|Shade played a huge part in our weekend!|
After we got all set up we found out quite a bit about what was happening and why. It turns out that there were three groups in competition for any site that became available. These groups were gathering their site grounds for the upcoming weekend and it was becoming a dog eat dog battle to secure sites.
|Our campsite was a bit crowded.|
One lady was in charge of gathering sites for forty-some friends who would be arriving on Friday. She was ruthless and willing to get up at 6 AM to place tags on sites where the occupant's tag said that the campers staying there would be leaving that morning. She used this method to squeeze our neighbor, Steve out of a site. He arrived just after she under tagged an opening site. Steve ended up sharing our site which worked out just fine.
|I like to let people be themselves. Really.|
Then, so she would not lose money on the three days she had paid each site fee, she would stop campers who were driving through looking for a place to stay and ask them how long they needed a site. If they only needed a site for less than the three days and would be leaving by Friday, she would take their money and allow them to use the site until that day. If they said they were wanting to stay longer, "No Camp For You!" She would keep the site tagged. The folks would have to move on. She was the Campsite Nazi!
Now, of course, this was very much against the rules and when the hosts arrived they were placed in a very tough position and had to straighten it all out. Vehicles were parked, fees were paid, but the license plates didn't match up on the tags and those vehicles.
But wait there is more!
One of the other groups was made up of Coeur d'Alene Tribe members and they were all up there to hold a Pow Wow over the weekend. They had reserved the group site and many of their members had secured sites in the camp area by leaving items in the sites as markers. It turns out that the Nez Perce and Coeur d'Alene Tribes have an agreement with the BLM allowing them to have sites without paying. (Will not comment on this.) These sites were recognizable by the total lack of a person present or the presence of six to eight vehicles in each site with a million people camping there. (I may have exaggerated a bit on this.)
All was well until the Campsite Nazi removed tags from some of the tribe folks' sites and placed her tags there. On Thursday night, when the tribal folks arrived and their sites were taken, I guess all hell broke out. Now, we didn't actually hear any of this as we were in sites farther away from the group sites, but we were told that both the Tribal Police and the Sheriff were in the campground to straighten things out.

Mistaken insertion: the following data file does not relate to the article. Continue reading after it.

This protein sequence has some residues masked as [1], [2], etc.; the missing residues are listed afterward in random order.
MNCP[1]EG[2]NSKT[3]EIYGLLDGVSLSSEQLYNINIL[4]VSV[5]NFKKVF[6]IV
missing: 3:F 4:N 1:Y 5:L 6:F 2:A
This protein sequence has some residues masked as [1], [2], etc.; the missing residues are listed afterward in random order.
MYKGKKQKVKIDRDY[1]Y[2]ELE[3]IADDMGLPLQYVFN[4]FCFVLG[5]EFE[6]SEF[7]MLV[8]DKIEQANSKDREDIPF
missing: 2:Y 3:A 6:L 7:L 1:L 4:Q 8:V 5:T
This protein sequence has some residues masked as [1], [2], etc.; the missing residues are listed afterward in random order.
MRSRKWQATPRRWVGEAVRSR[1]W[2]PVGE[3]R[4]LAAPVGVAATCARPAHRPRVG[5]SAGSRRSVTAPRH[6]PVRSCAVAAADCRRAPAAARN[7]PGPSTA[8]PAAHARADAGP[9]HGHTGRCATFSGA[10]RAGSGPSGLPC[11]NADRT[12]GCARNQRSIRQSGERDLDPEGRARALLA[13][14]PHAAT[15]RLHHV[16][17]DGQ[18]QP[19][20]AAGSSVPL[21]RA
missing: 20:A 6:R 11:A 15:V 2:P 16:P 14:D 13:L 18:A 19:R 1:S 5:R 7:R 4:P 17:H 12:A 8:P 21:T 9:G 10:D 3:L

In the upriver corner of the campground was the final group. Linda spoke with their leader and found that about 28 people had been camping together for over 20 years and their gathering was set to take place over the weekend. The woman said they had a couple sites, but not enough for their entire group. The Campsite Nazi had messed up their plans, but they were rule followers and didn't feel right being so ruthless.
Spread throughout this entire mess sat about four site owners, which included our two sites. We all watched everything that took place with amazement. There was a comradery amongst this small band and we smiled and chatted regularly as a steady stream of RVs and hopeful campers pulled through, only to be disappointed.
By the end of the week, we talked to the camp hosts and found that they had gotten things a little back to normal. A BLM employee had visited, and with the hosts' suggestions, changed some of the rules and posted the new guidelines. We hope for everyone's sake that it all works out. The weekend should be an interesting one.
All the above took place while we watched from the protection of our two sites. The week was very hot and we spent the time when we were in camp sitting in the shade and talking. Steve, Daren and I went fishing Tuesday and Wednesday, but the fishing was slow due to the heat. We ate wonderful dinners and Linda celebrated her 60th (insert Linda cringing here) birthday on the 24th.
|Route planning a Huckleberry Campground.|
|Bennett, Sheri, Ellen, and Nicole.|
During the evening we looked at maps and gave them suggestions on their next few days of travel. Before we went to bed we handed them our card and said that if they ran into problems, that they could contact us and we would help.
|Nicole, Ellen, Sheri, and Bennett.|
Friday morning arrived and we all packed up and drove home. Our camping adventure was over and I think we were glad to get home, out of the crowds and heat. We arrived home and got everything out of the camper.
|Cute shirt, alluding to their bike Chamois.|
|Off for their final leg to Spokane and then Portland.|
The next morning we provided coffee and sent them on their way. Such a nice foursome, they reminded me of all the college students I used to work with. I kind of miss that.
The bike route that the four cyclists followed, started with a train ride to Whitefish, Mt. They rode to Wallace, and hitched a ride to the Hiawatha Trail and rode down to Avery on the St. Joe. From there they appeared at Huckleberry and then rode on around through St. Maries to Chatcolet Lake, Idaho. Then they rode the Trail of the Coeur d'Alenes to Harrison and finally followed HWY 97 along Lake Coeur d'Alene to Cd'A. They hooked up with the Centennial Trail and rode to Spokane where they caught their train at 2 AM and ended their adventure back in Portland. Oh, to be young again!